Things turned around for Keaton in the 1940s. He met and married his third wife, Eleanor Norris, who helped him get his drinking under control and sometimes worked as his partner in comedy routines. This led to Buster's engagement at France's Cirque Medrano, where he drew enthusiastic audiences. A 1949 article by James Agee in ''LIFE'' magazine (see quote above) renewed interest in Keaton, and his career picked up: he starred in a short-lived TV series; guest-starred on other shows, including ''Series/TheTwilightZone'', ''Series/{{Route 66}}'', and ''Series/CandidCamera''; appeared in many commercials; and performed memorable cameos and supporting roles in such films as ''Film/SunsetBoulevard'' (playing himself), ''Film/AroundTheWorldInEightyDays'', Creator/CharlieChaplin's ''Film/{{Limelight}}'', ''Film/ItsAMadMadMadMadWorld'', and ''Theatre/AFunnyThingHappenedOnTheWayToTheForum''. He lived to see his silent films preserved (including some supposedly lost films that actor James Mason Creator/JamesMason found in a house that Keaton had previously owned) and reintroduced for a new generation, and received a Career Oscar.
15th Feb '17 6:31:09 PM deimos415
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Added DiffLines:

* The film ''Film/JohnWickChapter2'' opens with a shot of some classic Keaton stunts projected onto a building wall, as an homage to the kind of dedicated stunt work that would help forge that movie and set the tone for what to expect in terms of action.
13th Dec '16 3:52:12 PM TonyG
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Added DiffLines:

* The main character of the Academy Award winning animated short ''WesternAnimation/TheFantasticFlyingBooksOfMrMorrisLessmore'' is patterned after Keaton, with the opening hurricane sequence being a direct shout out to ''Film/SteamboatBillJr''.
30th Nov '16 9:31:56 AM 06tele
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* DullSurprise: His vacant reactions provided a lot of humour in his silent films. His "talkie" projects also used his mellow, low pitched voice for this effect, being perfect for delivering deadpan retorts.

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* DullSurprise: His vacant reactions provided This is normally a lot of humour in bad thing, but Keaton turned it into comedy gold by using it as his silent films.stock reaction to utter catastrophe. His "talkie" projects also used his mellow, low pitched voice for this effect, being perfect for delivering deadpan retorts.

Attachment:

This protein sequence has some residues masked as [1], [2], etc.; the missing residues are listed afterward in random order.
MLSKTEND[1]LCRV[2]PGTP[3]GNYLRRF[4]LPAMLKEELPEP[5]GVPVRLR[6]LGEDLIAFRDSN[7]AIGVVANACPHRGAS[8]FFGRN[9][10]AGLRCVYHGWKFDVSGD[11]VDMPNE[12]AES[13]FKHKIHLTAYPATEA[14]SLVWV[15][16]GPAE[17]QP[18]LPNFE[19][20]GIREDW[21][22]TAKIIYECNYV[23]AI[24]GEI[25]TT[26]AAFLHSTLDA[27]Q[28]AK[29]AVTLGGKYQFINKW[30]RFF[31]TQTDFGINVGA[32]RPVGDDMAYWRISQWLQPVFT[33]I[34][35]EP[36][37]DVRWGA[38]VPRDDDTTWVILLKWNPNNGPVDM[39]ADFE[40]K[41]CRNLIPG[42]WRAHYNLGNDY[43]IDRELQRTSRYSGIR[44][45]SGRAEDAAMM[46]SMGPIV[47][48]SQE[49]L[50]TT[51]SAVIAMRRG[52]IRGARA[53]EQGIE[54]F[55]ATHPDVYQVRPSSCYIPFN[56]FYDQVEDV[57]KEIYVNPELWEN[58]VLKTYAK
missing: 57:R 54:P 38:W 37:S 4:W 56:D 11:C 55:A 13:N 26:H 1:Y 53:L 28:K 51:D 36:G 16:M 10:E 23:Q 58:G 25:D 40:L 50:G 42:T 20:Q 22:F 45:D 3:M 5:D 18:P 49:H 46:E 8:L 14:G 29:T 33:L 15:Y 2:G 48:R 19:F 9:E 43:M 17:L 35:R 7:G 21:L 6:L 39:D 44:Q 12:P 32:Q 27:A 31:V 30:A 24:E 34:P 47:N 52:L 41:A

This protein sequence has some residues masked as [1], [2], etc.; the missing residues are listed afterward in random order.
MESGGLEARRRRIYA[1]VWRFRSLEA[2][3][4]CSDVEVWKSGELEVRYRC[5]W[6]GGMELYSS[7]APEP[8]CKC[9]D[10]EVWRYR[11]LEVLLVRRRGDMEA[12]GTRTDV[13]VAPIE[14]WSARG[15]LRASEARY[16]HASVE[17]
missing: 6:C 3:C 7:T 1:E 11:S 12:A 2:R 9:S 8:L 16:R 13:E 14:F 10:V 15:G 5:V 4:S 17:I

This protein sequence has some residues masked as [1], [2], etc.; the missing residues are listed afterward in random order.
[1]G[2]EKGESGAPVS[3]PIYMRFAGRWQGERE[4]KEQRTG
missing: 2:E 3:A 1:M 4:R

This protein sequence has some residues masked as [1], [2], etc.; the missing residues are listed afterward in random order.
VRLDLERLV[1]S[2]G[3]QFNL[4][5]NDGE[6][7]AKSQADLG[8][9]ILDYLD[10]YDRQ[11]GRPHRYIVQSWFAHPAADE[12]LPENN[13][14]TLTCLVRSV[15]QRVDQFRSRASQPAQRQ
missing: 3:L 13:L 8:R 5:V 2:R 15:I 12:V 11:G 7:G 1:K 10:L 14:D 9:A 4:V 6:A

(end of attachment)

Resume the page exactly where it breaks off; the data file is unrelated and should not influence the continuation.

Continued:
27th Nov '16 8:10:41 PM PaulA
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* ChaseScene: A Keaton trademark, his masterpiece ''TheGeneral'' is essentially one long chase scene. And his many foot chases reveal that in his younger, fitter days Keaton was a world class sprinter, fast enough to make normal scenes look undercranked.

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* ChaseScene: A Keaton trademark, his masterpiece ''TheGeneral'' ''Film/TheGeneral'' is essentially one long chase scene. And his many foot chases reveal that in his younger, fitter days Keaton was a world class sprinter, fast enough to make normal scenes look undercranked.



* CoolTrain: Keaton loved trains, likely from growing up on them traveling from vaudeville house to vaudeville house. His masterwork, ''TheGeneral'', is the story of a young confederate desperate to retrieve his cool train after it has been stolen by union forces.

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* CoolTrain: Keaton loved trains, likely from growing up on them traveling from vaudeville house to vaudeville house. His masterwork, ''TheGeneral'', ''Film/TheGeneral'', is the story of a young confederate desperate to retrieve his cool train after it has been stolen by union forces.



* EpicFail: And some of them are truly epic, like the train falling through the bridge in the climax of ''TheGeneral''.

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* EpicFail: And some of them are truly epic, like the train falling through the bridge in the climax of ''TheGeneral''.''Film/TheGeneral''.



* VeryLooselyBasedOnATrueStory: Keaton's masterpiece ''TheGeneral'' is based on an actual incident from the AmericanCivilWar. Keaton's renaissance in the early 60's may have inspired Disney to make a dramatic feature more closely based on the same incident.

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* VeryLooselyBasedOnATrueStory: Keaton's masterpiece ''TheGeneral'' ''Film/TheGeneral'' is based on an actual incident from the AmericanCivilWar. Keaton's renaissance in the early 60's may have inspired Disney to make a dramatic feature more closely based on the same incident.